What every woman should know
…about her car
This quaint relic was written by a woman who worked in an auto shop for most of her life and wrote this as a help for those “liberated” women who want to take real ownership of their cars. According to the introduction, Jackson wrote this book so women would feel comfortable talking to the men that run the world of autos. This book includes safety tips, basic maintenance, purchasing a car, and how to prevent being ripped off by unethical mechanics. This is a great idea, especially for the time. The execution, though, is a bit condescending, even for 1974.
Aside from the tone, the organization and contents are actually pretty good. The author provides a detailed vocabulary (more than 15 pages of terms) and some basic diagrams. It reminded me of a “Cars for Dummies” kind of book. It is the ridiculous illustrations that hurt this book’s appeal. I am sure that the editorial gang over at Chilton’s thought that “the girls” would dig the cute cartoons. Since I was a teen girl in 1974, I can safely say I would have thought it was ridiculous and insulting.
Submitter: This might possibly be the oldest book submitted to your site. While I have seen some antique cars here and there, particularly during parades or fairs, I am guessing there is a more up-to-date book on how to care for a car like this. This book should probably be in a library’s historical collection rather than shoved in the stacks.
Holly: Ooooh, there are some librarians here in the Detroit area absolutely salivating over this book! The Benson Ford Research Center would love to have this. In fact, any number of Dream Cruisers would dig this too. Yes, a historical collection would be the best place for it. It looks like it’s about to bite the dust, doesn’t it? That would be a travesty. Please do send this to Detroit! We’ll find a good home for it!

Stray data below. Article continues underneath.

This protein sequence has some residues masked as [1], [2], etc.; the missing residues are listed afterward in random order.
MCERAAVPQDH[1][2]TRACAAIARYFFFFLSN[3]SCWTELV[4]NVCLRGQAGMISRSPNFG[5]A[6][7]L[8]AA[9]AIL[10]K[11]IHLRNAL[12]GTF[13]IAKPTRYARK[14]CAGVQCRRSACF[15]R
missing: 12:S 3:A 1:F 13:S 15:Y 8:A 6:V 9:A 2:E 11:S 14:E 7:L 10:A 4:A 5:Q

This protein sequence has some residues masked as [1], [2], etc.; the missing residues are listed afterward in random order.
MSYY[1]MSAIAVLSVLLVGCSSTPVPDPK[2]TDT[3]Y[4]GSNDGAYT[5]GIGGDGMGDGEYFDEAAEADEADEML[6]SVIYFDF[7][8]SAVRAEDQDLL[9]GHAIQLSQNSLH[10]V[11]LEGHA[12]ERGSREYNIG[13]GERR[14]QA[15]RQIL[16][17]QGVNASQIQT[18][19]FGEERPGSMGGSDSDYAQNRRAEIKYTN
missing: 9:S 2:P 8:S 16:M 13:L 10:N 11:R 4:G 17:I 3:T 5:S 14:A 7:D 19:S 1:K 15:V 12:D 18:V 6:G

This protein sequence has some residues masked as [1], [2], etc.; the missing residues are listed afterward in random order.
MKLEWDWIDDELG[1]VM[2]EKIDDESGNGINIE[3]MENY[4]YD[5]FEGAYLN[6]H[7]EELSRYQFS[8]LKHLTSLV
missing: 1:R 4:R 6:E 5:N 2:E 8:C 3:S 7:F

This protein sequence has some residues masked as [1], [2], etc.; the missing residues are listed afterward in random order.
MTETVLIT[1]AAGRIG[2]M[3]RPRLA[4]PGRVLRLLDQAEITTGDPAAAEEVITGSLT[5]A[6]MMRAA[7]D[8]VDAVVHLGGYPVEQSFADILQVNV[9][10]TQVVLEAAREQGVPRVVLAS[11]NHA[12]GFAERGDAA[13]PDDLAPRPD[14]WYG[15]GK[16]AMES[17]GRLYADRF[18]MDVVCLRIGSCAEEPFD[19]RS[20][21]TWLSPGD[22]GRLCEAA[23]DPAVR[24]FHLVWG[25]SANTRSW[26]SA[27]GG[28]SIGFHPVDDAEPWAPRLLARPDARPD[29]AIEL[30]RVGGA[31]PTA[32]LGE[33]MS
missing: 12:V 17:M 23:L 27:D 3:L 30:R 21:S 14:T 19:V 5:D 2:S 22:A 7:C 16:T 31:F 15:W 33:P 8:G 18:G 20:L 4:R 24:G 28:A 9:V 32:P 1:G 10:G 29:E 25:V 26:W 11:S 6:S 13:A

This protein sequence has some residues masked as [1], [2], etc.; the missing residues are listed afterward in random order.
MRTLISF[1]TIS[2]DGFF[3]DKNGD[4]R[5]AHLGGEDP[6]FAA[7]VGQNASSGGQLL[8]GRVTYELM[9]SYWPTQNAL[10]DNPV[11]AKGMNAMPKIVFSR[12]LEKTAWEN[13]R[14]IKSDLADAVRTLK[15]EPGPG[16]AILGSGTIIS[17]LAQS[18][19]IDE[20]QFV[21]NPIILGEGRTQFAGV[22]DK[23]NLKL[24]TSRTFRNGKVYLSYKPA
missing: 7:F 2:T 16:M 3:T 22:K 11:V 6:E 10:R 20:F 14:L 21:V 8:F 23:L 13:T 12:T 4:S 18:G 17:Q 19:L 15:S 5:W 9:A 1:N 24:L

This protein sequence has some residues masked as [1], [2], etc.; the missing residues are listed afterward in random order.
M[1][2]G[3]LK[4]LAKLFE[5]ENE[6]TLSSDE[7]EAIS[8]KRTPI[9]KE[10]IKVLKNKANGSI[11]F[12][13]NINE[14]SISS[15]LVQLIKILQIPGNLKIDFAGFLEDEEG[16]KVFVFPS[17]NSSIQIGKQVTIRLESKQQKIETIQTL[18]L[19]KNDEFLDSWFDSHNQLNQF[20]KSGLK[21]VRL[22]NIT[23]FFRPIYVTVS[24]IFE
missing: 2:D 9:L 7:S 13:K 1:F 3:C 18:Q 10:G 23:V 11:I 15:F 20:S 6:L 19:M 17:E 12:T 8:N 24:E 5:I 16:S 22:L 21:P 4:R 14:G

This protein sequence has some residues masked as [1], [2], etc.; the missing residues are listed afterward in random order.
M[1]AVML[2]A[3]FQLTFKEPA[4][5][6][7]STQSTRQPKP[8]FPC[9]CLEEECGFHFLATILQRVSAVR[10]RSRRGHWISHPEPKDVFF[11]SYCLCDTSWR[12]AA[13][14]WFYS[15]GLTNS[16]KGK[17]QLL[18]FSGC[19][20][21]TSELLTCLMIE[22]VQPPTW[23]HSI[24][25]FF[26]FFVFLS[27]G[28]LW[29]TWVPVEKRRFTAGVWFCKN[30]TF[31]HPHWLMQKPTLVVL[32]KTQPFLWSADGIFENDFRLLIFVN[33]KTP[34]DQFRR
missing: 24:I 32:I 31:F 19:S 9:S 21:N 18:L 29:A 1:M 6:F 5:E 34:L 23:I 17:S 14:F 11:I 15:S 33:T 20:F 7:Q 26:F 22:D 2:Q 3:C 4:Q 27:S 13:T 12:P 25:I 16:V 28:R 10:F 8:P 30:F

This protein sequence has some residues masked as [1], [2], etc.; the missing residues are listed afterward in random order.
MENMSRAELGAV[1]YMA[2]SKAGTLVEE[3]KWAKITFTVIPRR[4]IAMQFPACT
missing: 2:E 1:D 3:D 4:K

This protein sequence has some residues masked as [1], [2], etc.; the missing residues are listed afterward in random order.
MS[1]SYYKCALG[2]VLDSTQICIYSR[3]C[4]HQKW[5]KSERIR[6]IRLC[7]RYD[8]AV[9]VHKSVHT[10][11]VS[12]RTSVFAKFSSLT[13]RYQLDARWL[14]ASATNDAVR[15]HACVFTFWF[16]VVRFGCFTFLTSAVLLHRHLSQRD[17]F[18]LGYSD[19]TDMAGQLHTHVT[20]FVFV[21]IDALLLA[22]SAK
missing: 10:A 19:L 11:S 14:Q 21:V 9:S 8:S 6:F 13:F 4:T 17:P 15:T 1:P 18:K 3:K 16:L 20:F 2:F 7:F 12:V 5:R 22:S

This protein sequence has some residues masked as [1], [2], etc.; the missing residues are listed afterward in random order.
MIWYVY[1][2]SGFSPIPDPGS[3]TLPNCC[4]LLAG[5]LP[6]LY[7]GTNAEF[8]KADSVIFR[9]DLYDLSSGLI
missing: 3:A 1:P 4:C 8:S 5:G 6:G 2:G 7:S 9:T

Submitter: I recently found this hardcover in the automotive repair section at my public library. It appears to self-published, but has some very professional-looking graphic design and doesn’t seem like a cheap book. However, I was concerned that the technology referred to in it would be out-of-date. The book is thirteen years old and uses some very Windows 95-like screen shots as illustrations. Not to mention that it reads like one big infomercial for DiabloSport, “a manufacturer of performance electronics” that the author happens to be a co-founder of. I was prepared to withdraw the book based on those factors and it’s circulation numbers alone, but I’m so glad I continued flipping through until I reached page 152. That’s the beginning of “the most important chapter!” The one that teaches you to cook a full-course Hungarian dinner for your friends and family “after a successful day of tuning” — followed by twelve pages of recipes and cooking photos!
I am lucky I didn’t burst out laughing in the middle of the reference desk. This book made my day… But it still got weeded.
Holly: Here in the Detroit area, all titles about Ford are sacred, but the cooking section is bizarre! The subject headings are “Ford automobile” and “Ford automobile–Motors–Maintenance and repair.” It doesn’t say anything about cooking. The back cover claims “It is the most comprehensive collection of information on Ford electronic tuning ever printed.” It might well have been in 2001, and the information does seem pretty solid for its time, but I doubt that this book is still relevant for today’s Ford vehicles. Libraries in southeast Michigan may want to keep it if there are auto aficionados in their communities. The Woodward Dream Cruise may depend on it….eventually, when 2001 is considered “classic.”